So Parks Canada approved the skins game in Banff yesterday, which left me shaking my head. Why hadn’t IMG, Telus and Fairmont, which controls the Banff Springs, thought about this sooner. Apparently because it was never an issue until an environmental group raised concerns. Their questions seem straight ahead: What would happen if an animal ran out onto a hole where golf was being played? (answer: play will stop and the animal will be moved).
Anyway, despite a long history of running the course within the park, and the fact that Banff Spring GC has been run in an environmentally sound way for some time, the enviromentalists are still not happy.
Here is some quotes from today’s Calgary Herald:
Dave Poulton, executive director of the local chapter of the Canadian Parks and Wilderness Society, is disappointed with Parks Canada’s decision.
“It indicates a new level of laxity in Parks Canada of what’s appropriate and not appropriate in a national park,” he said.
“We have to treat our national parks as more than recreation centres and tourist destinations.”
Yeah, right. And a golf tournament that draws a few thousand fans is going to do more damage than the 3 million that travel through Banff National Park each year.
John Huggan on Golfobserver.com details Peter de Savary’s Bahamas golf playground, Abaco. Worth a read, especially since this course, designed by Donald Steel, is becoming the haunt of numerous PGA Tour pros.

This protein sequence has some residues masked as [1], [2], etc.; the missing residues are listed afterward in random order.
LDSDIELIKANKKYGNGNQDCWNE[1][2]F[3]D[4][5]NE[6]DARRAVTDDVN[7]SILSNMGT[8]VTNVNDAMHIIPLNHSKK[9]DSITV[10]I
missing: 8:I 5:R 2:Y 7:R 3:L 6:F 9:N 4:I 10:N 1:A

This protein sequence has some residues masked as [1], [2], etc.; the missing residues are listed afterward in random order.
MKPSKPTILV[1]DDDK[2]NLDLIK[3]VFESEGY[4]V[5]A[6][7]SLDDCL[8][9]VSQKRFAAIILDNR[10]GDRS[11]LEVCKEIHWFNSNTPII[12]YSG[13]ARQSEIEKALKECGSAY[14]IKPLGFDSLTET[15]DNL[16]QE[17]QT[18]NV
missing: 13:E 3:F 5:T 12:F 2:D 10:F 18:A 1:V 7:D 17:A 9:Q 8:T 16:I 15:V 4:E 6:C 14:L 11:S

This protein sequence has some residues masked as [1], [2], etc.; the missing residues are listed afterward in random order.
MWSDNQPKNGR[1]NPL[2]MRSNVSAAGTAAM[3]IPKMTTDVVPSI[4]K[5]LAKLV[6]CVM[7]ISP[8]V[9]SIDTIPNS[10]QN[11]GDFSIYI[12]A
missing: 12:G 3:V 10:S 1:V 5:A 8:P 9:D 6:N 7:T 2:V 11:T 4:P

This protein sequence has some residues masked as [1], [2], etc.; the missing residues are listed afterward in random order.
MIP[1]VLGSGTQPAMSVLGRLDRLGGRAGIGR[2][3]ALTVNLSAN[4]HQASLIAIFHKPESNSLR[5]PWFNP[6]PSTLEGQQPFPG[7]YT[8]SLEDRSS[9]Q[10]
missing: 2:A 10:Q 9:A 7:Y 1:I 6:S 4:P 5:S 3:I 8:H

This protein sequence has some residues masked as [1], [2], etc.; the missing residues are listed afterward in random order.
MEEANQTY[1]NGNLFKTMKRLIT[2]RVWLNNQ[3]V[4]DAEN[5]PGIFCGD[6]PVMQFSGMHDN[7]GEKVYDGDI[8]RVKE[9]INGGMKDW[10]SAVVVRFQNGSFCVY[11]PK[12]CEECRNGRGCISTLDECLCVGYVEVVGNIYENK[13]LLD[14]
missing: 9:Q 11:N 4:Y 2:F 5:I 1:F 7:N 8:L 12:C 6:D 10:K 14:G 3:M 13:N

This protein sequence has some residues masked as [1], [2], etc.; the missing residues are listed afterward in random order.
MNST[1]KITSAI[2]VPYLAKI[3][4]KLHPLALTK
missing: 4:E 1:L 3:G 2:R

On Sunday I’m playing River Bend in London with my friend and tour pro, Alan McLean.I wrote about Alan last year when he was struggling on the Nationwide Tour and living in Thunder Bay with his wife and young daughter. Though he won an event in his native South Africa earlier this year, he doesn’t have status on the Nationwide Tour. Instead he’s played a handful of Canadian Tour events and plans to Monday qualify for the Nationwide Tour. He’s also settled in my former hometown of London, Ont., and is sizing up which club he will be affiliated with. Regardless, it is always fun to play with someone who hits the ball on average more than 300 yards.
Late Friday note: Neither Stephen Ames, Jon Mills nor Ian Leggatt made the cut this week in New Orleans. Mills is a bit perplexing. He hits the ball a ton, averaging nearly 300 yards, but doesn’t hit many fairways (55%) and his putting is a woeful 179th. He’s going to have to pick it up if he expects to retain his tour card.